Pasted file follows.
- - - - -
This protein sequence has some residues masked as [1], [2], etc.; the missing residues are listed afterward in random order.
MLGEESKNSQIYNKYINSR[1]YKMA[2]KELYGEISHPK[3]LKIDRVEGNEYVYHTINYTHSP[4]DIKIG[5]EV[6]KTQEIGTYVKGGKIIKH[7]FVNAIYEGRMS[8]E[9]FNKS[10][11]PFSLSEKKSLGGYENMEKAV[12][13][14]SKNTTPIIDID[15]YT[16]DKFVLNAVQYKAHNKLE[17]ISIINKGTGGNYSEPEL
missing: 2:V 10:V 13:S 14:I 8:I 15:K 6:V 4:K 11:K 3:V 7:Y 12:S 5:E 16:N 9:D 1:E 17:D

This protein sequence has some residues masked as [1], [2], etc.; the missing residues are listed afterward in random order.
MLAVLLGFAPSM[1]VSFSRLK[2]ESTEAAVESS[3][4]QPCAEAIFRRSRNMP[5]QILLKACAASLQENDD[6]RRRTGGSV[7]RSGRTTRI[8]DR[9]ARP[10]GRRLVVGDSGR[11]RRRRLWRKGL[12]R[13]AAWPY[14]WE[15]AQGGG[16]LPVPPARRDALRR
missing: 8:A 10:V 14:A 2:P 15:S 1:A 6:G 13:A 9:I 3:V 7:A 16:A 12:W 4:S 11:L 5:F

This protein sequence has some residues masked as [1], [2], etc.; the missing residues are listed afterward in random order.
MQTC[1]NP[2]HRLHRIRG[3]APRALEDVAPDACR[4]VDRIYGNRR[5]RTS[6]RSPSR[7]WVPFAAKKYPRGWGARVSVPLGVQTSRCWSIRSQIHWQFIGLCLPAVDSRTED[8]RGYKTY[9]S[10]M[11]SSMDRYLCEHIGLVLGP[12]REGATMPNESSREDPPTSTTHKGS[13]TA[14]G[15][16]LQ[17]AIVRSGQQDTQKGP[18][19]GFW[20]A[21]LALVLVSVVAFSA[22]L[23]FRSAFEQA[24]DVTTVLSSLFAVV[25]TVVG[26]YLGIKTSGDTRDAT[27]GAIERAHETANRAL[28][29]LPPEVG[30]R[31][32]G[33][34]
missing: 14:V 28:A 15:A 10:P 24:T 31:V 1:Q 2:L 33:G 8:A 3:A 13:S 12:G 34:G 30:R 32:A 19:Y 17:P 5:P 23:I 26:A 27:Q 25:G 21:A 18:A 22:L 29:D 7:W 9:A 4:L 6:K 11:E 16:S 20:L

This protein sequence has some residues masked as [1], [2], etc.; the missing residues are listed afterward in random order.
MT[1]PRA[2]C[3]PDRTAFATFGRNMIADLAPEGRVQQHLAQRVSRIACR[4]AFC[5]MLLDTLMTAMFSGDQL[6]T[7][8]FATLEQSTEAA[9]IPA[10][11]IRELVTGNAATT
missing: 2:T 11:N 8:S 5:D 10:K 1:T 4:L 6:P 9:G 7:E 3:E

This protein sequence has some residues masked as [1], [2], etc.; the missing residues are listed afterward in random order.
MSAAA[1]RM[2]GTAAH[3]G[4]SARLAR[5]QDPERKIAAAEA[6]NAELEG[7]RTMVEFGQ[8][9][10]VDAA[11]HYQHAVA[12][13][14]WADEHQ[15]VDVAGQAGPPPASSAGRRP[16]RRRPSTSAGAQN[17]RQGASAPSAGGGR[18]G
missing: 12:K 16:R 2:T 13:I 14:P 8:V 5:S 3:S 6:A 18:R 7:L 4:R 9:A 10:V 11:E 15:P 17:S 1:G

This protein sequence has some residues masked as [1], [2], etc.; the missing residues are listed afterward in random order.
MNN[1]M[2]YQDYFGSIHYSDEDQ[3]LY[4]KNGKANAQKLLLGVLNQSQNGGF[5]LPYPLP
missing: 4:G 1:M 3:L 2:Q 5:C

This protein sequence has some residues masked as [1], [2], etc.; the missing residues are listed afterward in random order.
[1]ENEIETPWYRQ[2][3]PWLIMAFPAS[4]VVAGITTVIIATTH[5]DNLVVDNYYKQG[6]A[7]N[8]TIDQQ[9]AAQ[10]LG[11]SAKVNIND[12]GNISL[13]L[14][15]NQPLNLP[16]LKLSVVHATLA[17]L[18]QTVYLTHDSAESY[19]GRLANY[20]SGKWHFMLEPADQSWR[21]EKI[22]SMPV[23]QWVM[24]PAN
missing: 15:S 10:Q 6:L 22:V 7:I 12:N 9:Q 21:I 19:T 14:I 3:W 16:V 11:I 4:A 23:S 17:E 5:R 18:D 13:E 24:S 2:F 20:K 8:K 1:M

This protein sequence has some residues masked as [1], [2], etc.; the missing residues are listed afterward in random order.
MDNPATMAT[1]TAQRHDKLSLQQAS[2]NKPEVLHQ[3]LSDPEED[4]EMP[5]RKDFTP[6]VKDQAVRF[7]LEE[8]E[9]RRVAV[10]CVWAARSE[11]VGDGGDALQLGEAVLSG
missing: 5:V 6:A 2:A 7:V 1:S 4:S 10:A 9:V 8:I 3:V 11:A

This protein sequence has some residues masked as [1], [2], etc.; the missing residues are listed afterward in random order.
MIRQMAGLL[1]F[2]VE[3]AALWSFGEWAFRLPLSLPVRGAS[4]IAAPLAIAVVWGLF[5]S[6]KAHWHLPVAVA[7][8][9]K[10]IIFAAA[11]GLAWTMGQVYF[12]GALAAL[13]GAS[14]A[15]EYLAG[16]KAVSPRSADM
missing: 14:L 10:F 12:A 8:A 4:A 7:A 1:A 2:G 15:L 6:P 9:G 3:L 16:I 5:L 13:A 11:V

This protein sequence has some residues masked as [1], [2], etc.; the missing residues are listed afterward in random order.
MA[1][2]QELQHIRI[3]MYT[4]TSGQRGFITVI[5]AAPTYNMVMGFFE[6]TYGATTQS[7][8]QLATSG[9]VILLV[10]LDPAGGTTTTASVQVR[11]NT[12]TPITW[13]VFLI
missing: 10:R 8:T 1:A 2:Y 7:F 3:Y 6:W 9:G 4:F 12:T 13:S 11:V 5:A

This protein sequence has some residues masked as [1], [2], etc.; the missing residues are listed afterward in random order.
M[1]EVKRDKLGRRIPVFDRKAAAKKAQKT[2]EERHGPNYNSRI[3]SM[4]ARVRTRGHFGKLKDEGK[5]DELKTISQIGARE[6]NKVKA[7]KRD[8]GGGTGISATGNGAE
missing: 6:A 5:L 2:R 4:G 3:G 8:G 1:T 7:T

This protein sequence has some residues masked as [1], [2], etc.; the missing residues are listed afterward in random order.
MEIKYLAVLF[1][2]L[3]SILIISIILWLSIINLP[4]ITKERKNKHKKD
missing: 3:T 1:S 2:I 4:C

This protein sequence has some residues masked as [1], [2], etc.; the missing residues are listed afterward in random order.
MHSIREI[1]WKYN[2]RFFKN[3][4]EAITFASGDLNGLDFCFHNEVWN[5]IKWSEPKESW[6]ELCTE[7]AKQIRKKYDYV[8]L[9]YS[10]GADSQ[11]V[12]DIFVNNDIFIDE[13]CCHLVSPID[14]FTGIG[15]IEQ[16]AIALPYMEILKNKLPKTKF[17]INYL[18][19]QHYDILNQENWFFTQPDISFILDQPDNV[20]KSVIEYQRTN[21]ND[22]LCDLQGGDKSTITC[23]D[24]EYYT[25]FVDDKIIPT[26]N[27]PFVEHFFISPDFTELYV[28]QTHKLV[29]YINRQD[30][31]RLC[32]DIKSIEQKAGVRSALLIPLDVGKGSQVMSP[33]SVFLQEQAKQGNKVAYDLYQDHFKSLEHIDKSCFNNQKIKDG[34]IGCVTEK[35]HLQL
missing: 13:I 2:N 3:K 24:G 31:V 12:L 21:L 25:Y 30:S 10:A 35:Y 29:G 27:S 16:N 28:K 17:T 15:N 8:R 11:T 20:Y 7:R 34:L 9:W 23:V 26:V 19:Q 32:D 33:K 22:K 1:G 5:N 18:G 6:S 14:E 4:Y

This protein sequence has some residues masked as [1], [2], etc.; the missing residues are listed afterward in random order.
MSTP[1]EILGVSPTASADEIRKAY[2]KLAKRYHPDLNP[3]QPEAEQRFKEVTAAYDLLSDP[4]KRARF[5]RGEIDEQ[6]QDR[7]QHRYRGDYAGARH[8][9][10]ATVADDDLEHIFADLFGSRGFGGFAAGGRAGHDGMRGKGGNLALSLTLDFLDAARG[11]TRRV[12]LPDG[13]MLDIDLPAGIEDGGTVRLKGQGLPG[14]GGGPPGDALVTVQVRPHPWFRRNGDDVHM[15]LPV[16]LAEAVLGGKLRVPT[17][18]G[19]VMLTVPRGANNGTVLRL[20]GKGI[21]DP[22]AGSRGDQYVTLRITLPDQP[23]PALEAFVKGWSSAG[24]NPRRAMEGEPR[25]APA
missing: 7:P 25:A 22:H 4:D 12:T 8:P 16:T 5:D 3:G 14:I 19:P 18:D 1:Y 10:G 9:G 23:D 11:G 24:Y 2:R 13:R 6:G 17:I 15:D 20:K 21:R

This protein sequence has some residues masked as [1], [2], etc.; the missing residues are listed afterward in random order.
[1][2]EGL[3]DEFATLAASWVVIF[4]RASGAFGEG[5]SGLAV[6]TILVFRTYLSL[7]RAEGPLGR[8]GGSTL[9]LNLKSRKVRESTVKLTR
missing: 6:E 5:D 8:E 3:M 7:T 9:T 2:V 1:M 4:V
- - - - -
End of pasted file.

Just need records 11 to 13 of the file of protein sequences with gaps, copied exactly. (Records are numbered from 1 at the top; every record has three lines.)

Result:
This protein sequence has some residues masked as [1], [2], etc.; the missing residues are listed afterward in random order.
M[1]EVKRDKLGRRIPVFDRKAAAKKAQKT[2]EERHGPNYNSRI[3]SM[4]ARVRTRGHFGKLKDEGK[5]DELKTISQIGARE[6]NKVKA[7]KRD[8]GGGTGISATGNGAE
missing: 6:A 5:L 2:R 4:G 3:G 8:G 1:T 7:T

This protein sequence has some residues masked as [1], [2], etc.; the missing residues are listed afterward in random order.
MEIKYLAVLF[1][2]L[3]SILIISIILWLSIINLP[4]ITKERKNKHKKD
missing: 3:T 1:S 2:I 4:C

This protein sequence has some residues masked as [1], [2], etc.; the missing residues are listed afterward in random order.
MHSIREI[1]WKYN[2]RFFKN[3][4]EAITFASGDLNGLDFCFHNEVWN[5]IKWSEPKESW[6]ELCTE[7]AKQIRKKYDYV[8]L[9]YS[10]GADSQ[11]V[12]DIFVNNDIFIDE[13]CCHLVSPID[14]FTGIG[15]IEQ[16]AIALPYMEILKNKLPKTKF[17]INYL[18][19]QHYDILNQENWFFTQPDISFILDQPDNV[20]KSVIEYQRTN[21]ND[22]LCDLQGGDKSTITC[23]D[24]EYYT[25]FVDDKIIPT[26]N[27]PFVEHFFISPDFTELYV[28]QTHKLV[29]YINRQD[30][31]RLC[32]DIKSIEQKAGVRSALLIPLDVGKGSQVMSP[33]SVFLQEQAKQGNKVAYDLYQDHFKSLEHIDKSCFNNQKIKDG[34]IGCVTEK[35]HLQL
missing: 13:I 2:N 3:K 24:G 31:V 12:L 21:L 25:Y 30:S 10:A 35:Y 29:G 27:S 16:N 28:K 17:T 15:N 8:R 11:T 20:Y 7:R 34:L 9:W 23:V 26:V 19:Q 32:D 33:K 22:K 1:G 5:N 18:G 6:S 14:E 4:Y